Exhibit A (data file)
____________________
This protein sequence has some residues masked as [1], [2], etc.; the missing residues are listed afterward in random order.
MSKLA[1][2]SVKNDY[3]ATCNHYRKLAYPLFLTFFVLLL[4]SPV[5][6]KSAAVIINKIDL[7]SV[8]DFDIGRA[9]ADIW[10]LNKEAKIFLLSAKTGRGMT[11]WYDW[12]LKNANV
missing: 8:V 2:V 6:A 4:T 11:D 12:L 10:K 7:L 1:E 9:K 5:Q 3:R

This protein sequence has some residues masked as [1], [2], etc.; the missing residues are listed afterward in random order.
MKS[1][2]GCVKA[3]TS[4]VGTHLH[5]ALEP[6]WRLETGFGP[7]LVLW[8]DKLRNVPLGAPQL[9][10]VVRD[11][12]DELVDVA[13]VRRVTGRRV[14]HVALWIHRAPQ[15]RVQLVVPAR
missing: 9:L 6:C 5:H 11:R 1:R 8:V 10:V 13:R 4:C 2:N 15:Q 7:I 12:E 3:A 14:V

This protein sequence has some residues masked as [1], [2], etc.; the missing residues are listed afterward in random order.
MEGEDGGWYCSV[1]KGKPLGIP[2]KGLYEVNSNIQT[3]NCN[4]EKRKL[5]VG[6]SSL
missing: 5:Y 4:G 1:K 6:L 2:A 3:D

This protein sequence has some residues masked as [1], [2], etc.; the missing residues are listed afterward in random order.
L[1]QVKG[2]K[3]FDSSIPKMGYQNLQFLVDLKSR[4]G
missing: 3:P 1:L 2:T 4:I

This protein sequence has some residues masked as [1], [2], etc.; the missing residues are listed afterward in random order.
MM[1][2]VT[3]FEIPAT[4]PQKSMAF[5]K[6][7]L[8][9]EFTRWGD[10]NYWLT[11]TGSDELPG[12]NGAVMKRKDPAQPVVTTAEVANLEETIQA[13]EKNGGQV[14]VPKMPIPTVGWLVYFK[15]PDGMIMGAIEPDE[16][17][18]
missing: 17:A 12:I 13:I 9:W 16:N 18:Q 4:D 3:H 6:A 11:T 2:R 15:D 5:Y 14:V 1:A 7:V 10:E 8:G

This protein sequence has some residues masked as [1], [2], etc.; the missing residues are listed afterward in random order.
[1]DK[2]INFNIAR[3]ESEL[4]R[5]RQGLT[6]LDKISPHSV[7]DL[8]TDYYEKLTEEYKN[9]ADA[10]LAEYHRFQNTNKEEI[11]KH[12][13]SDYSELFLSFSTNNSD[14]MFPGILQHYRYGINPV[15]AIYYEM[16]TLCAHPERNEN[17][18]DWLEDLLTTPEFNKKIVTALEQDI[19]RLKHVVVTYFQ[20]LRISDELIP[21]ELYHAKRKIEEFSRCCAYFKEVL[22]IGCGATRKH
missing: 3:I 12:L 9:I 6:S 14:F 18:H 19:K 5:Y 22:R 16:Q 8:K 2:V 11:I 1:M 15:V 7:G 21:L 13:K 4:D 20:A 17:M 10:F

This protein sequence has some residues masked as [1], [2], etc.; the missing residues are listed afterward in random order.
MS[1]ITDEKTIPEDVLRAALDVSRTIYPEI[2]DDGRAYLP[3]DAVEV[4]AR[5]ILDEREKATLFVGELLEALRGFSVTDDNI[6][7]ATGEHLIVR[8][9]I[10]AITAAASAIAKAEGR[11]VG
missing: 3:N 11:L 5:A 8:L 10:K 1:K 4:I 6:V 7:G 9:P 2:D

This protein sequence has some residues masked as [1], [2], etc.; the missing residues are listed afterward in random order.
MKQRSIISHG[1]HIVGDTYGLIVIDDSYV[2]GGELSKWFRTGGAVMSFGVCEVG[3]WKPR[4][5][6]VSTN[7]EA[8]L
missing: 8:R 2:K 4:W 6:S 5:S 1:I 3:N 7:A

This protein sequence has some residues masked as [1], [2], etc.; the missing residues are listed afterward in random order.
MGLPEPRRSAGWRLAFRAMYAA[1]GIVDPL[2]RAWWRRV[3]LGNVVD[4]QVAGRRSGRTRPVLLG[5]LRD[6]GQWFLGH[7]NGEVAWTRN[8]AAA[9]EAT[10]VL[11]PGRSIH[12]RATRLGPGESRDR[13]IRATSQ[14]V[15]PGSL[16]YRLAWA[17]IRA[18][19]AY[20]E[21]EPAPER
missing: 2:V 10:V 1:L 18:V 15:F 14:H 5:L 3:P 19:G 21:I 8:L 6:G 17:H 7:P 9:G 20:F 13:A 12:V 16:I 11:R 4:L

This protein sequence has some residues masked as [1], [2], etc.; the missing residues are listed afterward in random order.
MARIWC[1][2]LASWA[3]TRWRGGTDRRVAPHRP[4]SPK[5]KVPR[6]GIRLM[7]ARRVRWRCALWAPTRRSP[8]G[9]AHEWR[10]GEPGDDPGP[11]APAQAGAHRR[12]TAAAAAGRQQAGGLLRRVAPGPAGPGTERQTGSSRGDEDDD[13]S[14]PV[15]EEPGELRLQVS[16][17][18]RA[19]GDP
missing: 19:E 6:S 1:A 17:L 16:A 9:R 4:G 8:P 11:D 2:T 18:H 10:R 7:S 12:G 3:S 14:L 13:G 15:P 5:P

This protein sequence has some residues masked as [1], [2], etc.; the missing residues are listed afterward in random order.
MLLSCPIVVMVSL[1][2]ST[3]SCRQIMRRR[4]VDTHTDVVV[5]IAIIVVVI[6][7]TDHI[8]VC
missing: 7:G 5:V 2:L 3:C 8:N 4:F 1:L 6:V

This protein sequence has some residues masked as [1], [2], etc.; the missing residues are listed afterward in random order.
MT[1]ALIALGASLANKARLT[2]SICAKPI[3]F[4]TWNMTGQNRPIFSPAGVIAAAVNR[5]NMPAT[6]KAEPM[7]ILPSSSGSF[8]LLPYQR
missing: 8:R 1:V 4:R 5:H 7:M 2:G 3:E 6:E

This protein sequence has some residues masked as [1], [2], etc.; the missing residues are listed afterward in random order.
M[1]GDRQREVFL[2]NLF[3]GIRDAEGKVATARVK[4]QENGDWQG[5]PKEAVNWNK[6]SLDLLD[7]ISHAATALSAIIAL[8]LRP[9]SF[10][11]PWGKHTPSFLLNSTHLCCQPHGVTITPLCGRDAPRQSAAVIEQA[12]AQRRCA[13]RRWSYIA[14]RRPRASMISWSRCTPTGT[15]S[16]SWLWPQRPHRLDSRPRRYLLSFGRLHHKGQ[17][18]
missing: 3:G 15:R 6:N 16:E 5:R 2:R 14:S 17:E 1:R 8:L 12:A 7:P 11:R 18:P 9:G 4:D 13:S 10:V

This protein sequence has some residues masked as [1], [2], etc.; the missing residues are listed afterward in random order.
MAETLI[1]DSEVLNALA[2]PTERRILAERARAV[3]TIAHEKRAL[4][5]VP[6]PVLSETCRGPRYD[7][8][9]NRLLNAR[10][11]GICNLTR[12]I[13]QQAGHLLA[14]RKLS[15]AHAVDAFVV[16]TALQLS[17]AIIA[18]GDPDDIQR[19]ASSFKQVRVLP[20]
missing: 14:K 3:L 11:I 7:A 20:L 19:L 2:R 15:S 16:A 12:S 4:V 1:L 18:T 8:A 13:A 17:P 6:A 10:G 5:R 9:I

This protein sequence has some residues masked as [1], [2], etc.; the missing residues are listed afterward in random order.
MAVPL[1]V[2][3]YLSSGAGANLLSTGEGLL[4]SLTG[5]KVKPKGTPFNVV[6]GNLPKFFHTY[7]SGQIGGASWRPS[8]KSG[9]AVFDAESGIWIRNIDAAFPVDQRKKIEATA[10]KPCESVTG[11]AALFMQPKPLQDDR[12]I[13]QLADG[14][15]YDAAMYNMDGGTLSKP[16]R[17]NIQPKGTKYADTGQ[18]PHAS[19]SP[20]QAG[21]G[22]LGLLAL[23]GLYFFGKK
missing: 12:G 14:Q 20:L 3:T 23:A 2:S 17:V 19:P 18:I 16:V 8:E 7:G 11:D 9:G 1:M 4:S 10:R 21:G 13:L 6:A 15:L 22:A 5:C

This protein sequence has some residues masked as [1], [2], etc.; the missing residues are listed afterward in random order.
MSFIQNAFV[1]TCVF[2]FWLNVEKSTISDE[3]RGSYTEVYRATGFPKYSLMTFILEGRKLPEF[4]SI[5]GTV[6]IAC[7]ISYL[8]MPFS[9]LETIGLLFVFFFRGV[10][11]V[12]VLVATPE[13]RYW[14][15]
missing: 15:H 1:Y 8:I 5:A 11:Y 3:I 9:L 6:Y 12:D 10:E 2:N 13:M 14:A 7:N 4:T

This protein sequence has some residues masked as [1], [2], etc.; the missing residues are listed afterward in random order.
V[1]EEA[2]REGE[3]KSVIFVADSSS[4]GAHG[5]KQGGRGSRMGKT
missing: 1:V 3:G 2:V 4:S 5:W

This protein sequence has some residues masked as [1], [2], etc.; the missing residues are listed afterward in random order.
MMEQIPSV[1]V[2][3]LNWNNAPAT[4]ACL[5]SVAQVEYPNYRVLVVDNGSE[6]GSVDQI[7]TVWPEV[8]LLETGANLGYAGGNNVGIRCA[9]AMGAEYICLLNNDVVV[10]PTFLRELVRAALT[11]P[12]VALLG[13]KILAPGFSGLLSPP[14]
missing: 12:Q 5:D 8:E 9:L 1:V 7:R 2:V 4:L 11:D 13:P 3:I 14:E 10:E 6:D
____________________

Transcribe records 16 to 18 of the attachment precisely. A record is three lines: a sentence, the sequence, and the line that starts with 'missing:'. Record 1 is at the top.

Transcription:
This protein sequence has some residues masked as [1], [2], etc.; the missing residues are listed afterward in random order.
MSFIQNAFV[1]TCVF[2]FWLNVEKSTISDE[3]RGSYTEVYRATGFPKYSLMTFILEGRKLPEF[4]SI[5]GTV[6]IAC[7]ISYL[8]MPFS[9]LETIGLLFVFFFRGV[10][11]V[12]VLVATPE[13]RYW[14][15]
missing: 15:H 1:Y 8:I 5:A 11:Y 3:I 9:L 6:Y 12:D 10:E 2:N 13:M 14:A 7:N 4:T

This protein sequence has some residues masked as [1], [2], etc.; the missing residues are listed afterward in random order.
V[1]EEA[2]REGE[3]KSVIFVADSSS[4]GAHG[5]KQGGRGSRMGKT
missing: 1:V 3:G 2:V 4:S 5:W

This protein sequence has some residues masked as [1], [2], etc.; the missing residues are listed afterward in random order.
MMEQIPSV[1]V[2][3]LNWNNAPAT[4]ACL[5]SVAQVEYPNYRVLVVDNGSE[6]GSVDQI[7]TVWPEV[8]LLETGANLGYAGGNNVGIRCA[9]AMGAEYICLLNNDVVV[10]PTFLRELVRAALT[11]P[12]VALLG[13]KILAPGFSGLLSPP[14]
missing: 12:Q 5:D 8:E 9:L 1:V 7:R 2:V 4:L 11:D 13:P 3:I 14:E 10:E 6:D